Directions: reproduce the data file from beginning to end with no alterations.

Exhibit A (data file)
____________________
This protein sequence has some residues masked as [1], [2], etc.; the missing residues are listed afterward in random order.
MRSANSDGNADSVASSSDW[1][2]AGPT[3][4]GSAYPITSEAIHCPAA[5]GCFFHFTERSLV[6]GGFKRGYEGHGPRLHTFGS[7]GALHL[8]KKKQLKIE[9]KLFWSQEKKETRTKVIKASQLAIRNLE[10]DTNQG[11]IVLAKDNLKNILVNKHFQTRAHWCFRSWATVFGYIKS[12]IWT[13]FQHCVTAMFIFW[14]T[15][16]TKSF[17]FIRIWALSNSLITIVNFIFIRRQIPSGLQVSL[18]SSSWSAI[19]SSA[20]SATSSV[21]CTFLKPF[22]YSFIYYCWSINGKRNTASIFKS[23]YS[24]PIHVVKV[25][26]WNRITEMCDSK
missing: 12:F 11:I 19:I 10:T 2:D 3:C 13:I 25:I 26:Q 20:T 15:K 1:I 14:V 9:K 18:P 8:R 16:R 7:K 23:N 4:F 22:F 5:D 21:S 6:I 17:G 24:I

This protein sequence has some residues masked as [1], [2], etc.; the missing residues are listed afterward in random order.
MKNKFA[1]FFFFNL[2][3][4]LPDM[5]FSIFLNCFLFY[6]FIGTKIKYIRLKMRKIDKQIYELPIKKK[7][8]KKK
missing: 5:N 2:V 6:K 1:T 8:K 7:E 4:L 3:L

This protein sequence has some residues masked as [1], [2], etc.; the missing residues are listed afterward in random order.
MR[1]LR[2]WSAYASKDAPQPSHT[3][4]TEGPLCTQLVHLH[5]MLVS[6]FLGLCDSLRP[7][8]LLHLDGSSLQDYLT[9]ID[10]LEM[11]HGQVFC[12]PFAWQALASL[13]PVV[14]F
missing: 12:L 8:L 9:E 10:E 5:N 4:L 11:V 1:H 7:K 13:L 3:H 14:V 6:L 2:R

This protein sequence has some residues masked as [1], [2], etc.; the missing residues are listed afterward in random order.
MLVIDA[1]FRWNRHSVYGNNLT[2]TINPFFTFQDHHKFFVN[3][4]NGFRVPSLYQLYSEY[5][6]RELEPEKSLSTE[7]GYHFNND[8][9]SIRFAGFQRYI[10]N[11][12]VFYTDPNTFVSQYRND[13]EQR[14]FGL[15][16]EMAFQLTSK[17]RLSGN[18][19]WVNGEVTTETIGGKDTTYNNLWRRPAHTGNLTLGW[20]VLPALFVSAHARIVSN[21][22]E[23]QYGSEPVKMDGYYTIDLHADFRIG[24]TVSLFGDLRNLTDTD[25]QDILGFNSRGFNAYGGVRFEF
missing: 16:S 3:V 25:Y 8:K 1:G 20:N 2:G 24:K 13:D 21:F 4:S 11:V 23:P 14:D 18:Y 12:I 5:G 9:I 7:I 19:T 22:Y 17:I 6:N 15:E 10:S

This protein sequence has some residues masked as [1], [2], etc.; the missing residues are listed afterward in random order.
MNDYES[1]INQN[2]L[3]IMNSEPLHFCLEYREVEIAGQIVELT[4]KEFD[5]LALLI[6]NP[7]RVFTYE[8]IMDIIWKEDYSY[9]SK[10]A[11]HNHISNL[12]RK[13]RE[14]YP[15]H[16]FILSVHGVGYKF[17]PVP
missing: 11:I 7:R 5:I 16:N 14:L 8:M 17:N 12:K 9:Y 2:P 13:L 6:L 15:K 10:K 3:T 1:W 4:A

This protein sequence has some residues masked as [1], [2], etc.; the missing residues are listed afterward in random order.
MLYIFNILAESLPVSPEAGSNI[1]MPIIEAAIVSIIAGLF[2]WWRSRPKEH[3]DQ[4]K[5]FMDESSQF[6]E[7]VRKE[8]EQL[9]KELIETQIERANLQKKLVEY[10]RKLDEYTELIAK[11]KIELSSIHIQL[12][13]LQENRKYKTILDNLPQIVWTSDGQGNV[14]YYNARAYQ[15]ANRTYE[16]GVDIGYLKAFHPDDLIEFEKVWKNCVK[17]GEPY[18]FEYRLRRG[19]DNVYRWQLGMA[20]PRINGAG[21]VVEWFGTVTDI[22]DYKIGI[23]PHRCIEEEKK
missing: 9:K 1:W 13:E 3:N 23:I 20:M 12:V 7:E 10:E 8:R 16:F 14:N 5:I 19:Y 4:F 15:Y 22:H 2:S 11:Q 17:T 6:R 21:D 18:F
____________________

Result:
This protein sequence has some residues masked as [1], [2], etc.; the missing residues are listed afterward in random order.
MRSANSDGNADSVASSSDW[1][2]AGPT[3][4]GSAYPITSEAIHCPAA[5]GCFFHFTERSLV[6]GGFKRGYEGHGPRLHTFGS[7]GALHL[8]KKKQLKIE[9]KLFWSQEKKETRTKVIKASQLAIRNLE[10]DTNQG[11]IVLAKDNLKNILVNKHFQTRAHWCFRSWATVFGYIKS[12]IWT[13]FQHCVTAMFIFW[14]T[15][16]TKSF[17]FIRIWALSNSLITIVNFIFIRRQIPSGLQVSL[18]SSSWSAI[19]SSA[20]SATSSV[21]CTFLKPF[22]YSFIYYCWSINGKRNTASIFKS[23]YS[24]PIHVVKV[25][26]WNRITEMCDSK
missing: 12:F 11:I 19:I 10:T 2:D 3:C 13:I 25:I 26:Q 20:T 15:K 1:I 14:V 9:K 18:P 8:R 16:R 7:K 23:N 4:F 22:F 5:D 21:S 6:I 17:G 24:I

This protein sequence has some residues masked as [1], [2], etc.; the missing residues are listed afterward in random order.
MKNKFA[1]FFFFNL[2][3][4]LPDM[5]FSIFLNCFLFY[6]FIGTKIKYIRLKMRKIDKQIYELPIKKK[7][8]KKK
missing: 5:N 2:V 6:K 1:T 8:K 7:E 4:L 3:L

This protein sequence has some residues masked as [1], [2], etc.; the missing residues are listed afterward in random order.
MR[1]LR[2]WSAYASKDAPQPSHT[3][4]TEGPLCTQLVHLH[5]MLVS[6]FLGLCDSLRP[7][8]LLHLDGSSLQDYLT[9]ID[10]LEM[11]HGQVFC[12]PFAWQALASL[13]PVV[14]F
missing: 12:L 8:L 9:E 10:E 5:N 4:L 11:V 1:H 7:K 13:L 3:H 14:V 6:L 2:R

This protein sequence has some residues masked as [1], [2], etc.; the missing residues are listed afterward in random order.
MLVIDA[1]FRWNRHSVYGNNLT[2]TINPFFTFQDHHKFFVN[3][4]NGFRVPSLYQLYSEY[5][6]RELEPEKSLSTE[7]GYHFNND[8][9]SIRFAGFQRYI[10]N[11][12]VFYTDPNTFVSQYRND[13]EQR[14]FGL[15][16]EMAFQLTSK[17]RLSGN[18][19]WVNGEVTTETIGGKDTTYNNLWRRPAHTGNLTLGW[20]VLPALFVSAHARIVSN[21][22]E[23]QYGSEPVKMDGYYTIDLHADFRIG[24]TVSLFGDLRNLTDTD[25]QDILGFNSRGFNAYGGVRFEF
missing: 16:S 3:V 25:Y 8:K 1:G 20:N 2:G 24:K 13:D 21:F 4:S 11:V 23:P 14:D 18:Y 12:I 5:G 9:I 7:I 19:T 22:Y 17:I 6:N 15:E 10:S

This protein sequence has some residues masked as [1], [2], etc.; the missing residues are listed afterward in random order.
MNDYES[1]INQN[2]L[3]IMNSEPLHFCLEYREVEIAGQIVELT[4]KEFD[5]LALLI[6]NP[7]RVFTYE[8]IMDIIWKEDYSY[9]SK[10]A[11]HNHISNL[12]RK[13]RE[14]YP[15]H[16]FILSVHGVGYKF[17]PVP
missing: 11:I 7:R 5:I 16:N 14:L 8:M 17:N 12:K 9:Y 2:P 13:L 6:L 15:K 10:K 3:T 1:W 4:A

This protein sequence has some residues masked as [1], [2], etc.; the missing residues are listed afterward in random order.
MLYIFNILAESLPVSPEAGSNI[1]MPIIEAAIVSIIAGLF[2]WWRSRPKEH[3]DQ[4]K[5]FMDESSQF[6]E[7]VRKE[8]EQL[9]KELIETQIERANLQKKLVEY[10]RKLDEYTELIAK[11]KIELSSIHIQL[12][13]LQENRKYKTILDNLPQIVWTSDGQGNV[14]YYNARAYQ[15]ANRTYE[16]GVDIGYLKAFHPDDLIEFEKVWKNCVK[17]GEPY[18]FEYRLRRG[19]DNVYRWQLGMA[20]PRINGAG[21]VVEWFGTVTDI[22]DYKIGI[23]PHRCIEEEKK
missing: 9:K 1:W 13:E 3:N 23:I 20:M 12:V 7:E 10:E 8:R 16:F 14:N 5:I 19:Y 4:F 15:Y 22:H 2:S 11:Q 17:T 6:R 21:D 18:F